How (and why) Rory McIlroy’s swing has changed

Leading coach Stuart Dowsett looks at the evolution of Rory McIlroy’s golf swing from when he first turned pro in 2008 to now.

While Rory McIlroy possessed a unique talent and was always destined to be one of the best iron players in the game. His technique has continued to improve in the 15 years since he joined the Tour. There are lessons all of us can learn from his game management, whether you’re a club golfer or an aspiring tour pro.

Greater consistency is at the top of the wish list for all golfers, and Rory’s entire approach has been geared to achieving this. Consistency on the course is borne out of how and what you practise, and how you analyse your game. Rory has maintained consistency in his swing and, while it has changed over time and is noticeably different now compared to when he turned pro in September 2007, it has been a case of evolution rather then revolution. While his form and fortune have waxed and waned over the last 15 years, Rory has trusted his pursuit of long-term swing goals, rather than seeking quick fixes.

The big improvements are visible in his vastly improved position at the top of the backswing. This has naturally led to a more neutral downswing, with better sequencing that creates a more consistent impact. His increased strength and fitness have helped him maintain control and consistency in his powerful action, but not, crucially, at the expense of his superb fluency and tempo.

Let’s look more closely at Rory then – in 2008 – and now. From address to impact, we’ll study the evolution of one of the greatest swings the game has ever seen.

Rory McIlroy's address position has changed over the years

Address: taller at address

Taller at address

Not every change that Rory’s made has been textbook and the set-up is the one that stands out. One of the best phrases I know is that ‘tension is the biggest killer of a golf swing’ and Rory is now creating more tension in his back than he was earlier in his career. Now, you can see more of a curve in his lower spine (the golfing term is an ‘S spine’) than he used to, which would cause a problem in how most golfers turn or coil their body. He’s standing taller at address, too. This, coupled with his more muscular physique, will help him shorten his swing, which could be a conscious decision to add control and consistency.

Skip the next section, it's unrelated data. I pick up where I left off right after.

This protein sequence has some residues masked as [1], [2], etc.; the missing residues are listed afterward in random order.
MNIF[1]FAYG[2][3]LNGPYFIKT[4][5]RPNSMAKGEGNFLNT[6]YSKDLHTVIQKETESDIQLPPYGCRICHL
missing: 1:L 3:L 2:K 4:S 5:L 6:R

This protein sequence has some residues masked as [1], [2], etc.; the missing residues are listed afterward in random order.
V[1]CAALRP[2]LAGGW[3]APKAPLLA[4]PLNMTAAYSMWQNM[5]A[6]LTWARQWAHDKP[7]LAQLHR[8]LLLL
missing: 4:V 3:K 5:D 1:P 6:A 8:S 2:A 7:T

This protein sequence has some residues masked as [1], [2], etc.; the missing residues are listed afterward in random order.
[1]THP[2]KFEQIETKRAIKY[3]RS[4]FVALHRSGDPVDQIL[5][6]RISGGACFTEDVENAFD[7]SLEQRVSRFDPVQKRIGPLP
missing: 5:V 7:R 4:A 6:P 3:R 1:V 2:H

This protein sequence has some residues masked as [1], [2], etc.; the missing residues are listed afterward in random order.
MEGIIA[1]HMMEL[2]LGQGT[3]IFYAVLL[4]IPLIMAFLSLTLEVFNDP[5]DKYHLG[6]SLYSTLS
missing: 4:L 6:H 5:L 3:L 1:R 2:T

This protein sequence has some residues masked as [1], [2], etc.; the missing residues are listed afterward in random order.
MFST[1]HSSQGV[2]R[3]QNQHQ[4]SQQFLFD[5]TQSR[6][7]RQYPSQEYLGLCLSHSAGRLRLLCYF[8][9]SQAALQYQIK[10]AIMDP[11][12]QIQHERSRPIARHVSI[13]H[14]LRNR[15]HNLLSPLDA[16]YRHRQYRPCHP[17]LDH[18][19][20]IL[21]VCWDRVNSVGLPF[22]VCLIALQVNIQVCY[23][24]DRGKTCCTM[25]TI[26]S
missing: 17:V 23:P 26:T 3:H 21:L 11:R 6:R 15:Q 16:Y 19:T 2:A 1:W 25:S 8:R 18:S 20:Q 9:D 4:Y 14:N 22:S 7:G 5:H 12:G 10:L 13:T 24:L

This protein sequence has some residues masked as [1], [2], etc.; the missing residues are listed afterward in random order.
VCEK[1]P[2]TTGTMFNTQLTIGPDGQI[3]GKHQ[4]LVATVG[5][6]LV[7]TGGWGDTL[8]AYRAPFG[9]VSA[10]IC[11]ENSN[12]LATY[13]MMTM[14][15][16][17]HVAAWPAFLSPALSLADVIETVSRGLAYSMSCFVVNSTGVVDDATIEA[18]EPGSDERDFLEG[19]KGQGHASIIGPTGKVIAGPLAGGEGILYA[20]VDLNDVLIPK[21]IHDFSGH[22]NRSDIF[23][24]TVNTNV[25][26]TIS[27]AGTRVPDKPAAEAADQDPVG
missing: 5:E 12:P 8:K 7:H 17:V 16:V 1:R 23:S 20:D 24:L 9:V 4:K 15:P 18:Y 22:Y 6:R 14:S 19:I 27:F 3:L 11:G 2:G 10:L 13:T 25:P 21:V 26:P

Rory McIlroy has shortened his swing since he first came onto the tour

At the top: arms swing shorter

Rory has changed the top of his swing to naturally get the club working on a different path in the downswing. When he first came on tour, his arms were in a long, deep position, with his elbow pointing down. You need a lot of athleticism to deliver the club square from here as the arms will tend to drop in behind his fast-turning body. The arms now swing shorter, which matches his aggressive body action much better, and his right elbow is not so down. From here, his arms can just fall down without any manipulation. The perfect example of minimal change for maximum effect.

Rory McIlroy's golf swing has changed from 2008 to 2023

Halfway down: more efficient hands

Rory’s earlier position, halfway down with the shaft pointing well right of the target, brought a lot of variables into his game because it required manipulation to deliver the club square and on a neutral path.

But the less manipulation you require, the more consistent you will be. Now, Rory’s clubhead is significantly closer to his hands and consequently the shaft is more on line. The hands are more in the middle of his chest rather than outside the line of his body, meaning that his hands have moved in a more direct route towards the ball.

His downswing is more efficient because his position at the top is better.

How Rory McIlroy's impact position has changed

Impact: arms have more space

Rory’s always had a fast-turning body action and his hips and shoulders used to point well left of the target at impact – his right shoulder had that ‘out’ look as a result of those hands being too far behind the body in the downswing.

His hips now look less turned at impact due to the hands and club falling more in front of him in the downswing, and he isn’t having to use so much rotation to square the club. His arms have more space to work through impact because they’ve come down on a more direct route and aren’t being blocked by the body, so he can hit with the freedom that we all admire.

Leading coach Stuart Dowsett has identified how you can implement lessons from Rory’s swing evolution into your own game. Check out those lessons on the Today’s Golfer Members’ website.

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